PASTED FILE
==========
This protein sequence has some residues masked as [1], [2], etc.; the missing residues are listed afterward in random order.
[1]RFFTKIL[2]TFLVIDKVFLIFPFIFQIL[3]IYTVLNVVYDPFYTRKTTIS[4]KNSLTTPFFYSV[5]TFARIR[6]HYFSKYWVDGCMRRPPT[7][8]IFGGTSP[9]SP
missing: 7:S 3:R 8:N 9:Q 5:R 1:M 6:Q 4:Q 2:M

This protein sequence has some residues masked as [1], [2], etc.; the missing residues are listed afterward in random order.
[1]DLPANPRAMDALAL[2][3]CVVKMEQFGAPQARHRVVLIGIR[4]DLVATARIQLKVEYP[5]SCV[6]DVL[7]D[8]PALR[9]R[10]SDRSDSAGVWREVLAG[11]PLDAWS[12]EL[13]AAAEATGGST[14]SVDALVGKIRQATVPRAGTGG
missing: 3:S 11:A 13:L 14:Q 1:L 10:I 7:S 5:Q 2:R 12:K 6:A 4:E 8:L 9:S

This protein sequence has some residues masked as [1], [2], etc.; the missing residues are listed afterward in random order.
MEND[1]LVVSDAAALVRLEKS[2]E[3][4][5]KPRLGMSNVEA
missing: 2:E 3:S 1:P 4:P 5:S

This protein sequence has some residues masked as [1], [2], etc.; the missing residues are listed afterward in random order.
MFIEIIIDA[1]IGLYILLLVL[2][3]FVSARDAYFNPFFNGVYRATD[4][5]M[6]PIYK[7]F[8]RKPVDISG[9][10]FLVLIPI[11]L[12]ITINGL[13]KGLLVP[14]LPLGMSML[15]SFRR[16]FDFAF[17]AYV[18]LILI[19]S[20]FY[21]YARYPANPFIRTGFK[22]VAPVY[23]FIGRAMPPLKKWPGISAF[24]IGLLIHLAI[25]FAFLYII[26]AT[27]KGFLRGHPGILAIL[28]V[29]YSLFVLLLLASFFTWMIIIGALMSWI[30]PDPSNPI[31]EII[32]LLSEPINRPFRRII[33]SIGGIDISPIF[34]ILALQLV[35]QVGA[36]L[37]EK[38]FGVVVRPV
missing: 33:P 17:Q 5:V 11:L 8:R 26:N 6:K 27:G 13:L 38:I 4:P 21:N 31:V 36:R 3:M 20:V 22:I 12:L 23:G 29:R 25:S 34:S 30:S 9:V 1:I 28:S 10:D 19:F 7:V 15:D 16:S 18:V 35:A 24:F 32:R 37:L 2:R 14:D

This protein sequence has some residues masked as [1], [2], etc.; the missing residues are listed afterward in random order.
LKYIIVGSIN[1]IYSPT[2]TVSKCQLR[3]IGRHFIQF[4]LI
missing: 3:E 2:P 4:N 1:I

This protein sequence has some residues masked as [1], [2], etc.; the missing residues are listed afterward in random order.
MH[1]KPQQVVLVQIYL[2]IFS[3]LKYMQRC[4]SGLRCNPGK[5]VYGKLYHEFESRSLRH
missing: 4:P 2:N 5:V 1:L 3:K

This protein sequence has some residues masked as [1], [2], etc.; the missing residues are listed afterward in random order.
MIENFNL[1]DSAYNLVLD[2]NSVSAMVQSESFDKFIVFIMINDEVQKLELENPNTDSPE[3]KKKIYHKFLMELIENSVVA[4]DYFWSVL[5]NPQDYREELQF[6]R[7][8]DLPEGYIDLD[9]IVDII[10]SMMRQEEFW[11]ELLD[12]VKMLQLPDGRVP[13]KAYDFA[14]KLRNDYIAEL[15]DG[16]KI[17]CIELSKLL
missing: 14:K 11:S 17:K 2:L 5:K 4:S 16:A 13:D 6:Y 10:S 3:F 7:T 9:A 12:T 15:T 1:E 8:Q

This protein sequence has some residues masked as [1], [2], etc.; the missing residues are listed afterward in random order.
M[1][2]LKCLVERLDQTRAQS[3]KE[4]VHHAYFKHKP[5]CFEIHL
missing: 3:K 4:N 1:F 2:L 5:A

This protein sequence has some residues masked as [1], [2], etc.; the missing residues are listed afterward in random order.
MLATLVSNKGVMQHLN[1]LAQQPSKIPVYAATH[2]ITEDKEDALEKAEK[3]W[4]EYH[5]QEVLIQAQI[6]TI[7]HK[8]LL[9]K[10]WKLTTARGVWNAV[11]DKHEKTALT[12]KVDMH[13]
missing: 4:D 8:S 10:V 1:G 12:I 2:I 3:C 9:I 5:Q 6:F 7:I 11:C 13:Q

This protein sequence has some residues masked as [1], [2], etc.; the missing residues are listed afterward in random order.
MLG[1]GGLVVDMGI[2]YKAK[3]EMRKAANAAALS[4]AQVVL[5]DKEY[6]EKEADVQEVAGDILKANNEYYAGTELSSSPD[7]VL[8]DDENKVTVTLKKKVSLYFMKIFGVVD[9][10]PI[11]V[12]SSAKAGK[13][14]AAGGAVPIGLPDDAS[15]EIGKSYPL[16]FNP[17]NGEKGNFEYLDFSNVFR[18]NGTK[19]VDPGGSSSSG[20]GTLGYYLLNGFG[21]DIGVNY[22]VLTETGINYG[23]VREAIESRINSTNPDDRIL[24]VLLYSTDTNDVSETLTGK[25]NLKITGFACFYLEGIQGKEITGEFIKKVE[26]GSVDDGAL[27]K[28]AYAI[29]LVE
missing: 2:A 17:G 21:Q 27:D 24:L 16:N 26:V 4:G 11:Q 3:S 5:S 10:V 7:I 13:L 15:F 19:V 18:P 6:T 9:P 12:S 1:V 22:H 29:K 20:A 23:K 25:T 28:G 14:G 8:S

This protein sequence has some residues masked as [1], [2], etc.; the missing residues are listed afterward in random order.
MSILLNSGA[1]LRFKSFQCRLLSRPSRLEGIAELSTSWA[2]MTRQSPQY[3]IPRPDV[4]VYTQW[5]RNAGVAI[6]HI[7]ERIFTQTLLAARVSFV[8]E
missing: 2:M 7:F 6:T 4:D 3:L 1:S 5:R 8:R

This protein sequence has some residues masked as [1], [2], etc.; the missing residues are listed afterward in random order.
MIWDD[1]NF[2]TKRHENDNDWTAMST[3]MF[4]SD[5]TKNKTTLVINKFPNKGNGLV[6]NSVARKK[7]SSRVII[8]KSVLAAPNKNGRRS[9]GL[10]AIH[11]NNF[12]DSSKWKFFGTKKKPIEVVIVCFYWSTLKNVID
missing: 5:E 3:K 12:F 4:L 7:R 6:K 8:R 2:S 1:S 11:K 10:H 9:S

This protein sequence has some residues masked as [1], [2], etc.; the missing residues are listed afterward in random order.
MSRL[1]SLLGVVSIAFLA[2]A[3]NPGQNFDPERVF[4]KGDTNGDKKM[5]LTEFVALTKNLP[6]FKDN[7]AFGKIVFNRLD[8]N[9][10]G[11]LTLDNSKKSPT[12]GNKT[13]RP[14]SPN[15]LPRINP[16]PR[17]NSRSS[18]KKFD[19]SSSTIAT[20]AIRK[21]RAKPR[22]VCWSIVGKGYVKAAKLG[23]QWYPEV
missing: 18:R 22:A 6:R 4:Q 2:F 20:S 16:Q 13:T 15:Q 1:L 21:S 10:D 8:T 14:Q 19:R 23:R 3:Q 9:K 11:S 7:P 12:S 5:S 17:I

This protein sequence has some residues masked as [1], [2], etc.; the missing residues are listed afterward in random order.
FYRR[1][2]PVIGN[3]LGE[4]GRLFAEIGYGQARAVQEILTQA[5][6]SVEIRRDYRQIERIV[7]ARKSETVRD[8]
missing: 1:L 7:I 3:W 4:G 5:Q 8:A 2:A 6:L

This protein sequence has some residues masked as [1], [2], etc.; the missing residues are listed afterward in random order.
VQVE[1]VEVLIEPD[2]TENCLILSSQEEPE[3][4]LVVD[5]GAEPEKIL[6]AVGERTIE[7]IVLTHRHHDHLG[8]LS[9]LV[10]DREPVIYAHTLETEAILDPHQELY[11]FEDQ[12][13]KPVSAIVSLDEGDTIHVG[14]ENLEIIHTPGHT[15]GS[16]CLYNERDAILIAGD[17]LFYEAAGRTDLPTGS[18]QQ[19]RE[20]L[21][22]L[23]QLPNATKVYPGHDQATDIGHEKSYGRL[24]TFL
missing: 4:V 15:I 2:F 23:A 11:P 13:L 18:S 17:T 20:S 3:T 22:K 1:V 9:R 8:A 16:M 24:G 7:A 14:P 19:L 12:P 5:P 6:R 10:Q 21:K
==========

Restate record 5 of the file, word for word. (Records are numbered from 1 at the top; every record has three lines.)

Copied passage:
This protein sequence has some residues masked as [1], [2], etc.; the missing residues are listed afterward in random order.
LKYIIVGSIN[1]IYSPT[2]TVSKCQLR[3]IGRHFIQF[4]LI
missing: 3:E 2:P 4:N 1:I